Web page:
Online GST threshold and other Australian tax changes to come
Currently, Australians who make purchases from other countries via the internet need only pay GST (the Australian equivalent of VAT) if the purchase exceeds $1000. Australian State and Territories government political leaders have been meeting with their Federal counterparts and have been debating the threshold amount, with $20 reportedly in serious contention.
Changing the threshold to AUD $20 would bring it more in line with other countries such as the UK, US and Canada.
The Australian Bureau of Statistics found in 2012-13 that three out of four internet users were online shoppers, a number significantly higher than when GST was first introduced by the Howard government in the late 1990s. The percentage of online purchase is continuing to grow.
Australian Made campaign says GST change will stop penalising Australian producers and retailers
The Australian Made campaign has welcomed indications that the GST threshold may soon be lowered.
“We congratulate all the Governments on arriving at this decision, which will remove a fundamental flaw in our tax system, whereby Australia has been effectively penalising our local retailers, and through that, our local manufacturers and producers,” Australian Made Campaign Chief Executive, Ian Harrison, said.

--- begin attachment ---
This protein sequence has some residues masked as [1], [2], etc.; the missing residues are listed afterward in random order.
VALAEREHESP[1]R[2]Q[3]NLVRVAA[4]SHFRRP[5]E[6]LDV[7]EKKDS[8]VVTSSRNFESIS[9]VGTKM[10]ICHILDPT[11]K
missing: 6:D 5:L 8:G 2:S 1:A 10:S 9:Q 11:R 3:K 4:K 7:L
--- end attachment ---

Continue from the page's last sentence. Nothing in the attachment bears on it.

“Eliminating this discriminatory application of the GST will help level the playing field for local products competing with imports.”
A final decision on the GST threshold will be made at a meeting of all Australian Federal, State and Territory Treasurers scheduled for August 2015.
Serious tax reform needed, KPMG
Meanwhile, as State and Territory politicians knock together new revenue-sharing arrangements between Federal and the State and Territory governments, leading consulting and accounting firm KPMG has released a copy of its submission for Australia.
“If serious tax reform does not take place over the next few years, Australia risks being uncompetitive internationally,” said KPMG Australia Chairman Peter Nash.
In a submission to Treasury, KPMG says the Australian GST rate should be increased from 10 per cent to 15 per cent and should be applied to all food, health and education products and services. Currently, “fresh food” and various health and educational services are GST-exempt. Goods considered basic necessities are also currently excluded from the GST.
In its submission KPMG quotes economist Saul Eslake from a previous publication:
“The highest-income quintile (fifth) of Australian households speeds almost six times as much on GST-free food as the lowest-income quintile. As a result, more than one-third of the $6 billion in revenue forgone as a result of tax exemption of food GST benefits households in the top 20 per cent of the income distribution.”
KPMG argues that the above statistics support a view that removing the GST exemption from fresh food will hit the lowest-income earners much less than high-income earners.
This may somewhat counter-balance an argument that GST, as a regressive tax, will hit the poor harder.